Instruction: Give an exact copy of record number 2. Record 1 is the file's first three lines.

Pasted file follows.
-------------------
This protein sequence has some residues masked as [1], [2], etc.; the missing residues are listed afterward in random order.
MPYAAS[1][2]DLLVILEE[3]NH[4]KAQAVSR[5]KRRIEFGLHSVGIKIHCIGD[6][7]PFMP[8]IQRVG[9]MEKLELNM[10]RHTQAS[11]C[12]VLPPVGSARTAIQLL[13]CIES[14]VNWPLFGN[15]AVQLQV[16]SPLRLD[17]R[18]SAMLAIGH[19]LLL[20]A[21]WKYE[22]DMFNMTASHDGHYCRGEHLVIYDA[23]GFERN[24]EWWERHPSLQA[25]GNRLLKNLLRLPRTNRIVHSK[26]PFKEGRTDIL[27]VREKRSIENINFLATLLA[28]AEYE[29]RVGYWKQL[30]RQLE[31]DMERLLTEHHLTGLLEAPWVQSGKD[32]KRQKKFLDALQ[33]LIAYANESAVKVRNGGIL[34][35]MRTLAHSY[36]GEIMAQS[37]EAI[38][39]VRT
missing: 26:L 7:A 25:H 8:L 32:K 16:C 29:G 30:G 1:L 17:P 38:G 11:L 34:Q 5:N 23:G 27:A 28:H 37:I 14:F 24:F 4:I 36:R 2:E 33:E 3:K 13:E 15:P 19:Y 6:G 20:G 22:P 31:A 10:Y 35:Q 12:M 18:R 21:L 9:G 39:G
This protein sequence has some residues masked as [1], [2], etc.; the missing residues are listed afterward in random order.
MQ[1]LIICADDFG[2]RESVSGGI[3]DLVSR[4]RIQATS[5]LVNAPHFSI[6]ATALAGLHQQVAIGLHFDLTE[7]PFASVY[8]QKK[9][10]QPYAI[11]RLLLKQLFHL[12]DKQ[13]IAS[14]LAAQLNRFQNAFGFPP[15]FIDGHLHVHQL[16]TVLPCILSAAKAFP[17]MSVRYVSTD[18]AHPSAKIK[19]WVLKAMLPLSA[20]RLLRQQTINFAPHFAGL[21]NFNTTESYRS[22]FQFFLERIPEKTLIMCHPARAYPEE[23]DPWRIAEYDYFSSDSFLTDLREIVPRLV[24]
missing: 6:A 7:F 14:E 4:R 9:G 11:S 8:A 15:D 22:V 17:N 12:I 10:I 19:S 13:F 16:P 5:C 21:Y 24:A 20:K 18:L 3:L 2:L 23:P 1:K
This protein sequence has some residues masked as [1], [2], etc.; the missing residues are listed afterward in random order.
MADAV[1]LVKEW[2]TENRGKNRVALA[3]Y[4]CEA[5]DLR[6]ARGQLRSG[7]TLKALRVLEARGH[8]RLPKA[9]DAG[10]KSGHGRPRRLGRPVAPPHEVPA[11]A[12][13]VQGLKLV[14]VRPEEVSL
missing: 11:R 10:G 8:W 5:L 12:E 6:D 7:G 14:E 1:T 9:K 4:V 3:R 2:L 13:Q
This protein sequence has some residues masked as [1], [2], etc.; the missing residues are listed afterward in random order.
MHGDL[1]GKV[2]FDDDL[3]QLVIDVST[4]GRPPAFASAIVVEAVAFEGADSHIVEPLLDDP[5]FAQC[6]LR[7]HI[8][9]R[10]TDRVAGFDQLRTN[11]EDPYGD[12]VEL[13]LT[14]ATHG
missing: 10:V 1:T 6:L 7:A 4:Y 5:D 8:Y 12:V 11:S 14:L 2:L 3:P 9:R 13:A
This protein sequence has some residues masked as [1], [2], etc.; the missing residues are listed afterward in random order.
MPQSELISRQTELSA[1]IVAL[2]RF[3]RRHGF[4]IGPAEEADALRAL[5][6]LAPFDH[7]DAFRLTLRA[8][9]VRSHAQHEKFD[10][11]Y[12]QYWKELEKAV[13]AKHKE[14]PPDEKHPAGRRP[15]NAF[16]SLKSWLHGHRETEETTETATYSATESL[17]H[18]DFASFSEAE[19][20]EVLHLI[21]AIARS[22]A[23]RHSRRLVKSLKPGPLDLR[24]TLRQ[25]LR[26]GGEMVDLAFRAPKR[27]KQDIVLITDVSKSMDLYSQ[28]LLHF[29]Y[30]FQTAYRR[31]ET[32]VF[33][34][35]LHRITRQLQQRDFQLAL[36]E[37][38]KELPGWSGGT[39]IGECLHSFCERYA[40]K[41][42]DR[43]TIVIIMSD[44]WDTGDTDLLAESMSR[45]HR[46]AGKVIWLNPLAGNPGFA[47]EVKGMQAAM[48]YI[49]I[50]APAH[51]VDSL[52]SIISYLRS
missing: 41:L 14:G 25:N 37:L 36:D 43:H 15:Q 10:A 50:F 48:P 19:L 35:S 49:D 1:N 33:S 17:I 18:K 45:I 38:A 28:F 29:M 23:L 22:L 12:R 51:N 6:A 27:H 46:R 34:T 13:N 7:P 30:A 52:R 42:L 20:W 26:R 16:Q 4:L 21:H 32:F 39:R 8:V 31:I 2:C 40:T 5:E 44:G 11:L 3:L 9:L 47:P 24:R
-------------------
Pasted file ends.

This protein sequence has some residues masked as [1], [2], etc.; the missing residues are listed afterward in random order.
MQ[1]LIICADDFG[2]RESVSGGI[3]DLVSR[4]RIQATS[5]LVNAPHFSI[6]ATALAGLHQQVAIGLHFDLTE[7]PFASVY[8]QKK[9][10]QPYAI[11]RLLLKQLFHL[12]DKQ[13]IAS[14]LAAQLNRFQNAFGFPP[15]FIDGHLHVHQL[16]TVLPCILSAAKAFP[17]MSVRYVSTD[18]AHPSAKIK[19]WVLKAMLPLSA[20]RLLRQQTINFAPHFAGL[21]NFNTTESYRS[22]FQFFLERIPEKTLIMCHPARAYPEE[23]DPWRIAEYDYFSSDSFLTDLREIVPRLV[24]
missing: 6:A 7:F 14:E 4:R 9:G 11:S 8:A 15:D 22:V 17:N 12:I 10:I 19:S 13:F 16:P 5:C 21:Y 24:A 20:K 18:L 3:L 2:L 23:P 1:K